The economic cost was measured at about 4 percent of GDP over 10 years. But it’s hard to show people that they don’t have something that they would have had. It’s a significant economic cost. Former Bank of England Governor Mark Carney pointed out that at the time of the Brexit vote, the UK economy was about 90 percent of the size of Germany’s economy. Now it’s about 70 percent of the size. The pound has weakened, too. There’s also been a lack of productivity and real economic growth.
There are a lot of other hassles. Travel to Europe, for example. Leaving the Customs Union means a lot more bureaucracy. Small businesses that had made the European market their main market now face problems: Instead of two-day delivery times, they have 20-day delivery times. For many customers, that’s too long. They’re losing that market without gaining new markets.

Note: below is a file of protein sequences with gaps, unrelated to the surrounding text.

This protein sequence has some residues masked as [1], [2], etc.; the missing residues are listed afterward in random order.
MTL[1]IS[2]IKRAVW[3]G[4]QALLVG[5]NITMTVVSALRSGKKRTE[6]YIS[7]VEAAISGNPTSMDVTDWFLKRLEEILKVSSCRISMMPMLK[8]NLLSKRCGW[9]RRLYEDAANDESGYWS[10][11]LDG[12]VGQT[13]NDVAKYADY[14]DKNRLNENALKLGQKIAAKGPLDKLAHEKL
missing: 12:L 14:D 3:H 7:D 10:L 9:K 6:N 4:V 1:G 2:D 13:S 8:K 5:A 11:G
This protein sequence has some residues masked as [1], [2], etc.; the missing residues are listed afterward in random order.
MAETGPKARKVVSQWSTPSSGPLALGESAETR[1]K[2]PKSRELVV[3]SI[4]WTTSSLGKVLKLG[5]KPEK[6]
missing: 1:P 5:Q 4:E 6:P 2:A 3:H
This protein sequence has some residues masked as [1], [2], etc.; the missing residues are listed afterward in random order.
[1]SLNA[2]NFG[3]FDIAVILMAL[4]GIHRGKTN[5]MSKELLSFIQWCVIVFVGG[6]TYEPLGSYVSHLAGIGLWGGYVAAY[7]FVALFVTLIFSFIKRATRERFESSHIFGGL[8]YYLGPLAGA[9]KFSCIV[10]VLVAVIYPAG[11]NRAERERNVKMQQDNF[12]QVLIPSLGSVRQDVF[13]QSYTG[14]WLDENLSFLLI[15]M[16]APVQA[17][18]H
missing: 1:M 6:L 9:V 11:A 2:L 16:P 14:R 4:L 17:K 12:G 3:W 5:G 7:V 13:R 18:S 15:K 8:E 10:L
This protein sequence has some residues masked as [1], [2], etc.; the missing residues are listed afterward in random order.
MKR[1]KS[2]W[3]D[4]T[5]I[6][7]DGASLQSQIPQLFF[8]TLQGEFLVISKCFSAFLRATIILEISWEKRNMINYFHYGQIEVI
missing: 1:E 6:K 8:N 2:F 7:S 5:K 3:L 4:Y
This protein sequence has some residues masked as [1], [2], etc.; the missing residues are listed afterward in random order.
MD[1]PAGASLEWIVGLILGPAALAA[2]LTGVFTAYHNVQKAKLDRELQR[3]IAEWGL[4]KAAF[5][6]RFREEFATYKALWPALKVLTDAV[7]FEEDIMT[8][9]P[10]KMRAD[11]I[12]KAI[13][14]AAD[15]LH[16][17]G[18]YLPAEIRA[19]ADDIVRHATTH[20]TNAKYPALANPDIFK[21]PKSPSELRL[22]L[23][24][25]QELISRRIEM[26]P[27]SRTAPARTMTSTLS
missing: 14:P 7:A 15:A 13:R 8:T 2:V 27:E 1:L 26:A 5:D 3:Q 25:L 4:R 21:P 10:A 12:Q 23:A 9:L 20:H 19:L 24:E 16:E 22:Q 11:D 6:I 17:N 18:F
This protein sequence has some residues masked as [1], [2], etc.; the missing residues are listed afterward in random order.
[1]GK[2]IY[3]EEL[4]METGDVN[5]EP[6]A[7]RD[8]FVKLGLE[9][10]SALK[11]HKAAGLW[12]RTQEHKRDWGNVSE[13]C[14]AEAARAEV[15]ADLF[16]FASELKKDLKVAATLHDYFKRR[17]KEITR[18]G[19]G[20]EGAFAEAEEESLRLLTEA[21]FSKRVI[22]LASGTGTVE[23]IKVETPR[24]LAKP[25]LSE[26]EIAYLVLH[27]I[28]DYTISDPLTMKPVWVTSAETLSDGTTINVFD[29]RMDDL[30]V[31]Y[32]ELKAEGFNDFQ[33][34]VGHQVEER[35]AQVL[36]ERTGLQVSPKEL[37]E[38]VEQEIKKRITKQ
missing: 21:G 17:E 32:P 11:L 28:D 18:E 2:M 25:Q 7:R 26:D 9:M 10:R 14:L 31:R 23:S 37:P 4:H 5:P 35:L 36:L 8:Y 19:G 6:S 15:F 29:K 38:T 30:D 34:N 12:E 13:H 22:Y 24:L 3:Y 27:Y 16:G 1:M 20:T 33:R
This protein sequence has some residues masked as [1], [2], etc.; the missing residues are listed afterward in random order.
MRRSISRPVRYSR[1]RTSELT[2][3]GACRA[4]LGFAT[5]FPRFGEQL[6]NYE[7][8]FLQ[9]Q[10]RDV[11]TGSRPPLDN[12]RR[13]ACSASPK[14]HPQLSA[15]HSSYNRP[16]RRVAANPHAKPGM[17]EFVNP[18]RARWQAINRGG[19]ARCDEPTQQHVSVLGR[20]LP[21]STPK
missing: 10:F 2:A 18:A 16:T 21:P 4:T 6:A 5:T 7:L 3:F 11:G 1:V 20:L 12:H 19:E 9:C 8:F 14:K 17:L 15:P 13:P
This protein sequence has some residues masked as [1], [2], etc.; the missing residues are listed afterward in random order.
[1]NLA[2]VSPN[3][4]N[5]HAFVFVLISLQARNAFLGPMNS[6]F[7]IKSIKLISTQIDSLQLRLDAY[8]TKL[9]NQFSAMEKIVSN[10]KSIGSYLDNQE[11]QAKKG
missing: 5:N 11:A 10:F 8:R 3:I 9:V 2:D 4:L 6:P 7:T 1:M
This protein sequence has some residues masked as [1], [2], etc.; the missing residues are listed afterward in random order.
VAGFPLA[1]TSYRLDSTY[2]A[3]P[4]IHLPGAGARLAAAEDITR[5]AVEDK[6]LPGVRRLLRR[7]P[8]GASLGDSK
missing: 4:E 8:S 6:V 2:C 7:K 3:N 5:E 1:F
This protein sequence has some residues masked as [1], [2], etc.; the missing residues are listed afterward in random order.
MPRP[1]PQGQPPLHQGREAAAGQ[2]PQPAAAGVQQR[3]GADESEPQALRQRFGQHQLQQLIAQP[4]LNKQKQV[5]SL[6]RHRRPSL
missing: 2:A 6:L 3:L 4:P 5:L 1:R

A big cost is that the EU has an alphabet soup of regulatory agencies that regulate and set standards for every industry. But now all UK companies have to recertify themselves with a new UK regulator.
It’s not clear that there have been any real benefits. What do you have now that’s so great that you didn’t have when you were an EU member? Apart from the Imperial British stamp on a pint glass, they have very little to show for it.
How did Brexit affect the constituencies or the partisan identities of the two major parties?
That’s an excellent question. The genius of Boris Johnson in the 2019 election was that he put together a coalition of voters that included liberal Leavers. This included people who wanted to leave the EU for cosmopolitan reasons, meaning they wanted more immigration from outside the EU. They wanted free trade deals with America and India. They wanted the sovereignty of Parliament to be central.